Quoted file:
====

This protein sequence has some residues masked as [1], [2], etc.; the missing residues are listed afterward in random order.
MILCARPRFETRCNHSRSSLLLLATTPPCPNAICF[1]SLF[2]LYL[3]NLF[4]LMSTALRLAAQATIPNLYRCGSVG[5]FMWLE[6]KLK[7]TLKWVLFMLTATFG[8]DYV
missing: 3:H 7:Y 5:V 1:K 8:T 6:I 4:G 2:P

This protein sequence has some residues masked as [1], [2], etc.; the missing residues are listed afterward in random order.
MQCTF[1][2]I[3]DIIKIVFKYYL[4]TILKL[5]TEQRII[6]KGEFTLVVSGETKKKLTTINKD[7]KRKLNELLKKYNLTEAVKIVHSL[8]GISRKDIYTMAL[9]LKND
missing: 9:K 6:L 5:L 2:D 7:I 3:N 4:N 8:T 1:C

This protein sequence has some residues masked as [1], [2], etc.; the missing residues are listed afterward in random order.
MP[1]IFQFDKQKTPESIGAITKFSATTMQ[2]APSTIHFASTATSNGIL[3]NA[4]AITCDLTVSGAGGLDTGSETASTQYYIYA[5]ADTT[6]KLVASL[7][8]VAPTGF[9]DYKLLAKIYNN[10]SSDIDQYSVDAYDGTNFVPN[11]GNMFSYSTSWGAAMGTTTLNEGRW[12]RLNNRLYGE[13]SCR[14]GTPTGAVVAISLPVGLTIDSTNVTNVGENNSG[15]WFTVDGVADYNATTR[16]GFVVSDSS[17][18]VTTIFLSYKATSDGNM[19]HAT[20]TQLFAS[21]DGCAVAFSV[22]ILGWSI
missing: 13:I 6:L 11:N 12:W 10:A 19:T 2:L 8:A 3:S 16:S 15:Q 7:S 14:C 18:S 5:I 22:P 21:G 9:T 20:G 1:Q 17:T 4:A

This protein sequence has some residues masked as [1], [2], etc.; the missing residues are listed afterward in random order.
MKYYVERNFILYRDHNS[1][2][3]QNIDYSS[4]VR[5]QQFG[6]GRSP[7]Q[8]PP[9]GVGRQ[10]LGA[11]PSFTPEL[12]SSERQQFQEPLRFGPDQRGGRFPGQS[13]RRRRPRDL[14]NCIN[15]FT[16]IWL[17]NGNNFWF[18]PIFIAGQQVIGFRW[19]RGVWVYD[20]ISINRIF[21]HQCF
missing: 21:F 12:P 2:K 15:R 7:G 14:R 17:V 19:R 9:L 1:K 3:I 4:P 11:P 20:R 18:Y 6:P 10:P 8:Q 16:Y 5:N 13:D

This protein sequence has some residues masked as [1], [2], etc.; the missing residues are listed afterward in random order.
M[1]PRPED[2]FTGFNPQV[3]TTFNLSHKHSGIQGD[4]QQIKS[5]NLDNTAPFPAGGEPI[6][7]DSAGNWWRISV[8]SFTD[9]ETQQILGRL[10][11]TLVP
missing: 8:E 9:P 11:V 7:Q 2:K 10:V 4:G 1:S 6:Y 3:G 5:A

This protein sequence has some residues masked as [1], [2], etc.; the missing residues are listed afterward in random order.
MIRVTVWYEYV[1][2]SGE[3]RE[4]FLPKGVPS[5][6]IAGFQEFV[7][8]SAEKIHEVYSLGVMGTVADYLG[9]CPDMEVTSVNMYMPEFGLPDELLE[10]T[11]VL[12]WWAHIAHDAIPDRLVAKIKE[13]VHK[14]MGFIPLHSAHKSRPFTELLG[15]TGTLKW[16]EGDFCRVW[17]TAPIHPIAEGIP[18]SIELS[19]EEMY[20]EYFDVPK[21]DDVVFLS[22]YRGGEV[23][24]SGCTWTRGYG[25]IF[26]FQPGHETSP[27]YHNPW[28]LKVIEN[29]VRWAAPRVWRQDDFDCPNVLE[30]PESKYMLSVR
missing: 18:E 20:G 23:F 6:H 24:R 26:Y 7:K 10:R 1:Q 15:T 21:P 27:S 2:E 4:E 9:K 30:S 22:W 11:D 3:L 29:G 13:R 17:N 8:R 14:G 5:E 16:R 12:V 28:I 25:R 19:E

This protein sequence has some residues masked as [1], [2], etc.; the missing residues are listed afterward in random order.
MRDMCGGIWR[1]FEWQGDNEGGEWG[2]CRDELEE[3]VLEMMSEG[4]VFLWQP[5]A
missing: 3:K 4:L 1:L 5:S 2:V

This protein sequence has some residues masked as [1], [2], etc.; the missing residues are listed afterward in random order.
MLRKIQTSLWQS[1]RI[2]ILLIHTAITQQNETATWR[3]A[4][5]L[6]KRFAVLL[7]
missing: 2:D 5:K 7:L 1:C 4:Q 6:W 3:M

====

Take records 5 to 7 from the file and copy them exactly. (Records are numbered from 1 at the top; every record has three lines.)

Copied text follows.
This protein sequence has some residues masked as [1], [2], etc.; the missing residues are listed afterward in random order.
M[1]PRPED[2]FTGFNPQV[3]TTFNLSHKHSGIQGD[4]QQIKS[5]NLDNTAPFPAGGEPI[6][7]DSAGNWWRISV[8]SFTD[9]ETQQILGRL[10][11]TLVP
missing: 8:E 9:P 11:V 7:Q 2:K 10:V 4:G 1:S 6:Y 3:G 5:A

This protein sequence has some residues masked as [1], [2], etc.; the missing residues are listed afterward in random order.
MIRVTVWYEYV[1][2]SGE[3]RE[4]FLPKGVPS[5][6]IAGFQEFV[7][8]SAEKIHEVYSLGVMGTVADYLG[9]CPDMEVTSVNMYMPEFGLPDELLE[10]T[11]VL[12]WWAHIAHDAIPDRLVAKIKE[13]VHK[14]MGFIPLHSAHKSRPFTELLG[15]TGTLKW[16]EGDFCRVW[17]TAPIHPIAEGIP[18]SIELS[19]EEMY[20]EYFDVPK[21]DDVVFLS[22]YRGGEV[23][24]SGCTWTRGYG[25]IF[26]FQPGHETSP[27]YHNPW[28]LKVIEN[29]VRWAAPRVWRQDDFDCPNVLE[30]PESKYMLSVR
missing: 18:E 20:G 23:F 6:H 24:R 26:Y 7:K 10:R 1:Q 15:T 21:P 27:S 2:E 4:E 9:K 30:S 22:W 11:D 3:L 29:G 13:R 17:N 8:R 14:G 5:E 16:R 12:V 28:I 25:R 19:E

This protein sequence has some residues masked as [1], [2], etc.; the missing residues are listed afterward in random order.
MRDMCGGIWR[1]FEWQGDNEGGEWG[2]CRDELEE[3]VLEMMSEG[4]VFLWQP[5]A
missing: 3:K 4:L 1:L 5:S 2:V